Marketwatch reports Treasury’s 5-year auction disappoints bond market
The Treasury Department’s $13 billion auction of 5-year notes met with mixed demand, analysts said. The yield was 4.223%, above the 4.214% anticipated, based on trading in the “when-issued” market. The low 21.8% participation by indirect bidders, including central banks, was deemed disappointing. It’s the second lowest on record. Overall demand was better. The bid-to-cover ratio showed that $2.92 in bids were received for every $1 sold, up from $2.37 in July and the best since $3.06 in August 2000. The broader Treasury market traded lower after the auction, erasing early gains seen in relief over the Federal Reserve’s inflation assessment.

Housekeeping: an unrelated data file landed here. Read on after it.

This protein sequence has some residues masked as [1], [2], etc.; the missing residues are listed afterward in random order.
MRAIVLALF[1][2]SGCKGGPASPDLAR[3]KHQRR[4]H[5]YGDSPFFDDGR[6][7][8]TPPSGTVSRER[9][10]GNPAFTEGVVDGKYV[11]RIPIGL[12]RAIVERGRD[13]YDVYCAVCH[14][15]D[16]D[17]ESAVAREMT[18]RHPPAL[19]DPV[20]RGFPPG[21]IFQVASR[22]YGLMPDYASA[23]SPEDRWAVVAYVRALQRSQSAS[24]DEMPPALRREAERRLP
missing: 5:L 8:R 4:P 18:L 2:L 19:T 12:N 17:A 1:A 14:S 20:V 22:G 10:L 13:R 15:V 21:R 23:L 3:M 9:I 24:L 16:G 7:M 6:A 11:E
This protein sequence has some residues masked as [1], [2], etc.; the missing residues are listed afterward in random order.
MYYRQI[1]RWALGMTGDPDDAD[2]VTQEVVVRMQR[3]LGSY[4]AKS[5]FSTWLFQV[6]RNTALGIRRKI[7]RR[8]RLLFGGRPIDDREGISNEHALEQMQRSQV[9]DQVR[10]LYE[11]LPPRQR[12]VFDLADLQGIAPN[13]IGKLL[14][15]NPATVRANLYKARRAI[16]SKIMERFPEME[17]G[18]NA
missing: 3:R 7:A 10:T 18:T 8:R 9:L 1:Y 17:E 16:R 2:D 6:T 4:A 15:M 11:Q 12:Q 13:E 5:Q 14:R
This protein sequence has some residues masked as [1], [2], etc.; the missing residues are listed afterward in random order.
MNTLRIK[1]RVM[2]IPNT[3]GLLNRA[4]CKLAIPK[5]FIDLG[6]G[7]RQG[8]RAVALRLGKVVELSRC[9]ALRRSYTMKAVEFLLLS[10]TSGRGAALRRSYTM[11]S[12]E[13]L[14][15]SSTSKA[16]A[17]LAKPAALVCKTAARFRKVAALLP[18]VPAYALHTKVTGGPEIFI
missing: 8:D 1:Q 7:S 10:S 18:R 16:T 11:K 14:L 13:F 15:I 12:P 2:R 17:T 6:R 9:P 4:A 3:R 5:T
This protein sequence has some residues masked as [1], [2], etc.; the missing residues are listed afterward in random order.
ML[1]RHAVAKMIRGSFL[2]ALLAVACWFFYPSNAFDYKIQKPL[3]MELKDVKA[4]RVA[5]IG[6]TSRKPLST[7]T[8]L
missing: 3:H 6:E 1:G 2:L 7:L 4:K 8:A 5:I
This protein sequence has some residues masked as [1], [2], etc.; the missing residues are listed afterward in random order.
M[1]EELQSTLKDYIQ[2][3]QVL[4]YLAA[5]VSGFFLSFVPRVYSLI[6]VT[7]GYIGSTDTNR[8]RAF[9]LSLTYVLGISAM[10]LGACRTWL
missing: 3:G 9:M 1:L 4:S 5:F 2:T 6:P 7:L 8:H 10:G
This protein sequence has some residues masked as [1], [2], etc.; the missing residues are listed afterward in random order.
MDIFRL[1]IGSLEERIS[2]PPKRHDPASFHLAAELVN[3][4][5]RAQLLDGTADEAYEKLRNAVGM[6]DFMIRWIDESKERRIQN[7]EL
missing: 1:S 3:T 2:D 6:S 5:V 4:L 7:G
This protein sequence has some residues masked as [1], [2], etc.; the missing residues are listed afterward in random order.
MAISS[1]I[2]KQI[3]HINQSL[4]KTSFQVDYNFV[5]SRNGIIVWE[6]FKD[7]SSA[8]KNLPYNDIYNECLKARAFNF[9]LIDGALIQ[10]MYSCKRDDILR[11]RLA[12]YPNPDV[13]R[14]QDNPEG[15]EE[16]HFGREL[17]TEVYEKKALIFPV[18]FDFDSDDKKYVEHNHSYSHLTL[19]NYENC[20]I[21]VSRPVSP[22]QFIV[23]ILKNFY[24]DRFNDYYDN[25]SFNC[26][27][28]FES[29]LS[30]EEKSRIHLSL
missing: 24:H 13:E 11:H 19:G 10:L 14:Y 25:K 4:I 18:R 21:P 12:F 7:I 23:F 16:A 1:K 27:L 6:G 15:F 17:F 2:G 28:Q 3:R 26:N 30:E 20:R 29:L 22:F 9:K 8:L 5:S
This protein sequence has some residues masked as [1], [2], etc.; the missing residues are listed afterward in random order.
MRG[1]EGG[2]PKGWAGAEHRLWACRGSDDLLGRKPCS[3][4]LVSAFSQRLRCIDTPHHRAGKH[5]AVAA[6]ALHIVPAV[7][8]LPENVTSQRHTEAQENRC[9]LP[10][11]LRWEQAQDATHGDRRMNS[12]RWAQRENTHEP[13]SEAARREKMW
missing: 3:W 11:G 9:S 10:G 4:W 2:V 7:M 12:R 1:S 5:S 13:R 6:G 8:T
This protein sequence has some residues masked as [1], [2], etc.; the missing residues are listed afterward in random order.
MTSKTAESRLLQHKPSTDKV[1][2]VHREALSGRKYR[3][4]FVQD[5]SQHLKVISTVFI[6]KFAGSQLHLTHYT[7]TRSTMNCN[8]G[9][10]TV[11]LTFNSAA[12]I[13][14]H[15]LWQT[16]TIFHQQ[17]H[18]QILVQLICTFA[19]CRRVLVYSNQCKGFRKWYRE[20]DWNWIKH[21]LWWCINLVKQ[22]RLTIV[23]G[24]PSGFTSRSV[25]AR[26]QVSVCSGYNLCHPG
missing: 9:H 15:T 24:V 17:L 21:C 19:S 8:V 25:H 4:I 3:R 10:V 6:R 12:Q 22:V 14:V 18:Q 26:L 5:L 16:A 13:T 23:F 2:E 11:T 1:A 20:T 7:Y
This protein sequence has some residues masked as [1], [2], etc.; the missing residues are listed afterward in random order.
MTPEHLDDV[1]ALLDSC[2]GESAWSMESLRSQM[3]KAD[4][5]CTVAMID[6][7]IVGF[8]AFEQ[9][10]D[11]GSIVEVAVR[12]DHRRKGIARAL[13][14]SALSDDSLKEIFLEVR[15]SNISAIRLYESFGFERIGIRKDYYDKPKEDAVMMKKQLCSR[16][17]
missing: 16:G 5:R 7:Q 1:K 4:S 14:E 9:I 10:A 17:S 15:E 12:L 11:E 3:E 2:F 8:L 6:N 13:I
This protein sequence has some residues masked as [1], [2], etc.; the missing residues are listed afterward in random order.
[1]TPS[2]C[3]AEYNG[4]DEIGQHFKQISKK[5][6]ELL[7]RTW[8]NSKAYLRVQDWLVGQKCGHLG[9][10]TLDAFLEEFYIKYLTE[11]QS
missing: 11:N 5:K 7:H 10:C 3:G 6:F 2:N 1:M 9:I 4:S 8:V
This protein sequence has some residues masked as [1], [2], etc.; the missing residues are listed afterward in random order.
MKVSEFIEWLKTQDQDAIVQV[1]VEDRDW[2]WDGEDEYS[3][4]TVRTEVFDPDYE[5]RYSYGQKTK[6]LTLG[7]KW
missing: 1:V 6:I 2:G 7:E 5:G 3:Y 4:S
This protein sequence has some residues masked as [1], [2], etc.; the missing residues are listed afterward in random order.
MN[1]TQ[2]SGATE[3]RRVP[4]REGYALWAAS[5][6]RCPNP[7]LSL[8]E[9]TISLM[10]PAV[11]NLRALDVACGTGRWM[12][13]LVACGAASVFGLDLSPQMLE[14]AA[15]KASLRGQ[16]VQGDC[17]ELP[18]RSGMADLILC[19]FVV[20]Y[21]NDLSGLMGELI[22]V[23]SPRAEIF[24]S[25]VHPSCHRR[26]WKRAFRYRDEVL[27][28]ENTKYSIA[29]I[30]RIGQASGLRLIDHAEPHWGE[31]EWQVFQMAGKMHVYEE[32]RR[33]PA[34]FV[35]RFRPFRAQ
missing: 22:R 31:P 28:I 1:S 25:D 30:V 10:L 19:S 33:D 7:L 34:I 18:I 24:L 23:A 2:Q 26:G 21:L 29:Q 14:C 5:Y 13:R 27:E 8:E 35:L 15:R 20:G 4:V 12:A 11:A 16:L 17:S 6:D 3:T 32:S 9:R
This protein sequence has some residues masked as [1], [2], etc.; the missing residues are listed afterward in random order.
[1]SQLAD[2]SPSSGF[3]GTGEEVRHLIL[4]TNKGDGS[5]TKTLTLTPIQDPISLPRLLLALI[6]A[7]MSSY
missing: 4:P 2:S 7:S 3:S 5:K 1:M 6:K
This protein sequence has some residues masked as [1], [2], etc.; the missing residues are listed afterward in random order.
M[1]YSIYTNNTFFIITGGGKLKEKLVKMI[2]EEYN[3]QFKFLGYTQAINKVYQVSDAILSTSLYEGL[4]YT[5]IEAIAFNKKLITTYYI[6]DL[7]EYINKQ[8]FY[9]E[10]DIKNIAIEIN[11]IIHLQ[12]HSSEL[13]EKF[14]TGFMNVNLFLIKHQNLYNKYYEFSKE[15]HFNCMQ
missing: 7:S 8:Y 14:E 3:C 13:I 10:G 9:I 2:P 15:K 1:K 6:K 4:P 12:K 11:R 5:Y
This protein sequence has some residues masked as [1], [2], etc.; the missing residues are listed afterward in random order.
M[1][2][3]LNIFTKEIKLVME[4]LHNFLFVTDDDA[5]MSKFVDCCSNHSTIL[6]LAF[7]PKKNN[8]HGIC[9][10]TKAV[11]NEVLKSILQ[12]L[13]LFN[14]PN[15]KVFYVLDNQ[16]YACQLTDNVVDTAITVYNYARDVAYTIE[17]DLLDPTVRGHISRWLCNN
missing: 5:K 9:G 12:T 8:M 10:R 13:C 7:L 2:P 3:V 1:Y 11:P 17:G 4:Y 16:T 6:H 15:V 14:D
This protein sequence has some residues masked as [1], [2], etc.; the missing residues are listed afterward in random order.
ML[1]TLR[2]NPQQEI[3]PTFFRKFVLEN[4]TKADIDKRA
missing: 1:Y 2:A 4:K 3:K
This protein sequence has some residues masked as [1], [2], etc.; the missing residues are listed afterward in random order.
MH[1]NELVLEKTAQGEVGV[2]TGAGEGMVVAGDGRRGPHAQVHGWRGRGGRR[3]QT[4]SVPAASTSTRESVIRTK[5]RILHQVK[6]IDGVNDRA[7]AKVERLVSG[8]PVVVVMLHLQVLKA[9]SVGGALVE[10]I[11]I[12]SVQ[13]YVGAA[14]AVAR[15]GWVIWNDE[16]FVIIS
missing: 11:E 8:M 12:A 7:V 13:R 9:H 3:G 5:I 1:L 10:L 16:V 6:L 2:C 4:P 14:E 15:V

What I want to know is:
- Exactly who was disappointed?
- What was there to be disappointed about?
Here’s what I see:
- Indirect bidders took a mere 21%
- The 5-yr yield barely budged (in fact yields barely budged across the spectrum).
- This was hardly the Armageddon that bond bears were predicting.
- Maybe that’s who was disappointed.
I have long maintained that US demand will pick up where foreign demand leaves off.
4% rates will look rather good compared to a crashing housing and stock market.
If this is the start of a trend, then perhaps we are about to find out.
Mike Shedlock / Mish/